College Hockey:
Lee, Hanowski spur St. Cloud State to lopsided win over Wisconsin

— As the injuries and defections continued to pile up, St. Cloud State coach Bob Motzko keeps trying to put on a positive spin on things.

So when Nick Oliver went spinning to the ice and had to helped to the locker room after a violent hit by Wisconsin defenseman John Ramage, it just became another case of having to make do with what they’ve got.

“You can travel with 22 players and we have four goalies right now,” said Motzko. “That’s the whole team. We’re kind of simple. We have some top guys who can score and if they score, we have a chance.”

Motzko’s top scorer is junior captain Ben Hanowski and considering he scored the game’s first two goals, that 22-member crew certainly opened some eyes. Picking up its energy from the Ramage hit, St. Cloud State scored five unanswered goals – including going 3-for-5 on the power play – in a one-sided 5-1 victory over Wisconsin Friday in front of 11,213 at the Kohl Center.

To say the Huskies (11-14-4, 8-10-3 WCHA) are shorthanded is an understatement. Drew LeBlanc, Jordy Christian and Travis Novak are all upperclassmen and relied upon for minutes, but are all out due to injury. Christian was the biggest loss – blowing out his knee and is done for the season – and makes at least seven Huskies players that have at missed at least two games due to injury and four that have missed at least 12.

Throw in the fact that St. Cloud State lost Mitch MacMillan (transfer to North Dakota) and Cam Reid (left for major juniors), Motzko used a fourth line that scored a combined two points and a third line that combined for 20 entering the weekend.

“We’re young, we’re banged up, but our guys never use that as an excuse,” Motzko said. “We’re just trying to play hard. The only way we’re going to win is our top guys got to score and our goalies have got to be good.”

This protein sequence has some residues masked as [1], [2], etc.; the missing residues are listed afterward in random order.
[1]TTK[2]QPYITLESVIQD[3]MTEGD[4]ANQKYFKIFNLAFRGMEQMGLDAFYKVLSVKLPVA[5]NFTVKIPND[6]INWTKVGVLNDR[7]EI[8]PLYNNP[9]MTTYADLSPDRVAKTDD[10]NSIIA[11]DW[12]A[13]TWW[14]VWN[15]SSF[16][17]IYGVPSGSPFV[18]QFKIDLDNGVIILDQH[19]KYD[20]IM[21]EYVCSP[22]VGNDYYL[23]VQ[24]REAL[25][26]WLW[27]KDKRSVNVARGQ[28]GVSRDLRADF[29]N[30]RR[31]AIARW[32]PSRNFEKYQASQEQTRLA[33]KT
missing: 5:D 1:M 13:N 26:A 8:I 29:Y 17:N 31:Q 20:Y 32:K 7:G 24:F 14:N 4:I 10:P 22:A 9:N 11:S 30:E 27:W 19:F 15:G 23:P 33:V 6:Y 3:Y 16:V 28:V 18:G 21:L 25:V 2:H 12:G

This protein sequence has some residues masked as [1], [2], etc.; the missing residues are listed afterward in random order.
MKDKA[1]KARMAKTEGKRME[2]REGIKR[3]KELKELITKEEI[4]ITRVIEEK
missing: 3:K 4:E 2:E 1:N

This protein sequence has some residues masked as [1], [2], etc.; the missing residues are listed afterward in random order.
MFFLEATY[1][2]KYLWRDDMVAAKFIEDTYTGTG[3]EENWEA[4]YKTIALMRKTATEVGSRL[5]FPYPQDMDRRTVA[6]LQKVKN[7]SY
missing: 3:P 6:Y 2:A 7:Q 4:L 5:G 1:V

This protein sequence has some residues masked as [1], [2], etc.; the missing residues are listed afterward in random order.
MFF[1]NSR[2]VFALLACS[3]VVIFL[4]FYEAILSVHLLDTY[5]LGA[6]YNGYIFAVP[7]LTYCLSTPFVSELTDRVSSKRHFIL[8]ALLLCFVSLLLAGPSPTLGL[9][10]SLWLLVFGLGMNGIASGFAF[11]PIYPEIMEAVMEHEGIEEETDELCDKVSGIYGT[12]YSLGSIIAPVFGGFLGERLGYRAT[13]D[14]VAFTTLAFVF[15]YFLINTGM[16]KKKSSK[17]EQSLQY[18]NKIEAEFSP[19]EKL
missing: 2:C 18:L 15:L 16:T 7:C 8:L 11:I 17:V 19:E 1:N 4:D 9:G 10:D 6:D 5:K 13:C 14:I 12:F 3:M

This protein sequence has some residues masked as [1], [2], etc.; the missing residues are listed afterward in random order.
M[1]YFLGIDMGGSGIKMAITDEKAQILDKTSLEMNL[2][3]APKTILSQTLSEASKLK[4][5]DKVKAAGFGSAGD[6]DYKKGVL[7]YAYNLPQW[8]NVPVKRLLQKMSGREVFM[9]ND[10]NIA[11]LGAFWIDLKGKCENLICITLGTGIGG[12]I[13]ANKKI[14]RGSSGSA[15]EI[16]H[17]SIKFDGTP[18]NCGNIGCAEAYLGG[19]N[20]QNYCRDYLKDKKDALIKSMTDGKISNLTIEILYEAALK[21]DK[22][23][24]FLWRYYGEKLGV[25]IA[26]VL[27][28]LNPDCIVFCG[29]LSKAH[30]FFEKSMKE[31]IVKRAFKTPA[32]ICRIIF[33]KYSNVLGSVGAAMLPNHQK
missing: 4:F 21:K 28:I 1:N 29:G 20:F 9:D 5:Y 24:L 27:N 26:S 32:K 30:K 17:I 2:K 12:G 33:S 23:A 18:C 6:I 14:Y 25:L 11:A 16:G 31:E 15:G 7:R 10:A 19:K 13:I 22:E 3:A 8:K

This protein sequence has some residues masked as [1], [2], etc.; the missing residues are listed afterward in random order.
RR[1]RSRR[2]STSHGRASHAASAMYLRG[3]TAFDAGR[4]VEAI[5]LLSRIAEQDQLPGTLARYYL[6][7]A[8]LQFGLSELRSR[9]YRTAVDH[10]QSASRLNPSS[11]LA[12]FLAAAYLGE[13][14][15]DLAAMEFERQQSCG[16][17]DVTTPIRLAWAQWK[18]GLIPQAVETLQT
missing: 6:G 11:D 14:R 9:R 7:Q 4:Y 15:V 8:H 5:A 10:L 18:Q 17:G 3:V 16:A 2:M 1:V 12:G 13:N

Watching them for 60 minutes, one never would have known that its line chart resembled a M*A*S*H unit. The Huskies were physical, they were aggressive and they attacked the net – a common theme in the visitors scoring the first five goals of the game all within five feet of the net against Wisconsin freshman goalie Joel Rumpel (19 saves).

“We knew we needed to get pucks deep, get it on their defense and we had a pretty good pace to our game,” said Hanowski, as SCSU also got goals from David Eddy, Nic Dowd and Jared Festler from around the crease. “We scored in a bunch of different ways – beat him low block, glove side, had a wrap around, had a rebound. We had guys going to the net and attacking with speed.”

The only time Wisconsin (12-13-2, 7-12-2 WCHA) was truly aggressive is when Ramage threw his right shoulder into an unsuspecting Oliver, who didn’t have his head on a swivel and likely will from now on.

The hit caused a 10-player mini-brawl along the boards 5:46 into the game that eventually was sorted out with Ramage getting a two-minute roughing penalty, a five-game major for contact to the head and a game misconduct.

“He [Oliver] had no idea it was coming,” said Motzko. “A few years ago, that was a heck of a hit.”